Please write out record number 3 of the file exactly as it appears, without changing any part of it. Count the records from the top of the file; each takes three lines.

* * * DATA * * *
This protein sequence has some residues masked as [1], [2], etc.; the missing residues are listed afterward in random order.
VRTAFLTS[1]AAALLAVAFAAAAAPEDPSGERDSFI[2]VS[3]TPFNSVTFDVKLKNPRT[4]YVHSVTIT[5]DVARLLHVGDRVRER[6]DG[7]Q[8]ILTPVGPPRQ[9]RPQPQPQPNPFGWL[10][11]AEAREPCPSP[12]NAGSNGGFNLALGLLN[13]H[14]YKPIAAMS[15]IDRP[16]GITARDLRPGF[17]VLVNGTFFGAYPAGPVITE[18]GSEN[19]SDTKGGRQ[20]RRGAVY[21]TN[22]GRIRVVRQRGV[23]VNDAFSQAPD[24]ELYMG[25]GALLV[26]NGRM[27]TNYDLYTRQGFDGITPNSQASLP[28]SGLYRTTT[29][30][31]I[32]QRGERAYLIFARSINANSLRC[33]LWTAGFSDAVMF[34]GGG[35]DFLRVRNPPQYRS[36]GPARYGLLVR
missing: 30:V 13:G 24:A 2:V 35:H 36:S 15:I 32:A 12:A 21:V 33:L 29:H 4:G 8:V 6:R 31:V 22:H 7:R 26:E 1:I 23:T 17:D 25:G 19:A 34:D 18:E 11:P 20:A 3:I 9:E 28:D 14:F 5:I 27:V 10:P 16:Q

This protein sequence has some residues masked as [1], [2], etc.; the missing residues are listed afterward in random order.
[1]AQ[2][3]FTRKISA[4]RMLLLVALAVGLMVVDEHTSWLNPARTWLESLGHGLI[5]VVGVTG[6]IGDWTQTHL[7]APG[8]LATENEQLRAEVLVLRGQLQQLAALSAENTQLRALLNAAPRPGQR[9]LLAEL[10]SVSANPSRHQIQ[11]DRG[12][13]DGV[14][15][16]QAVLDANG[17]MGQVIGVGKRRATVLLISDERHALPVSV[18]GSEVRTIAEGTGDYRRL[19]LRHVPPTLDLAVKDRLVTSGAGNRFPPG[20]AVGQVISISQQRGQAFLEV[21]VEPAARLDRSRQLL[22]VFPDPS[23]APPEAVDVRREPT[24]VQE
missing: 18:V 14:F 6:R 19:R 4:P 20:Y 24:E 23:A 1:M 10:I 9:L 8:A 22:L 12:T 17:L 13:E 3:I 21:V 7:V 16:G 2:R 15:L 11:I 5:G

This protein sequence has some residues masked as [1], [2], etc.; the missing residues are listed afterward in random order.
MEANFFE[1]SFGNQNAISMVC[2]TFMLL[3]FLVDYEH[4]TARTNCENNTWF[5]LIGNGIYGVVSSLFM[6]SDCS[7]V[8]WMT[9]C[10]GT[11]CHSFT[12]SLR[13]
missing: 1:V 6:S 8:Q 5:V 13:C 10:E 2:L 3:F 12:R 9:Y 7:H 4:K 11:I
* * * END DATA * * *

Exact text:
This protein sequence has some residues masked as [1], [2], etc.; the missing residues are listed afterward in random order.
MEANFFE[1]SFGNQNAISMVC[2]TFMLL[3]FLVDYEH[4]TARTNCENNTWF[5]LIGNGIYGVVSSLFM[6]SDCS[7]V[8]WMT[9]C[10]GT[11]CHSFT[12]SLR[13]
missing: 1:V 6:S 8:Q 5:V 13:C 10:E 2:L 3:F 12:R 9:Y 7:H 4:K 11:I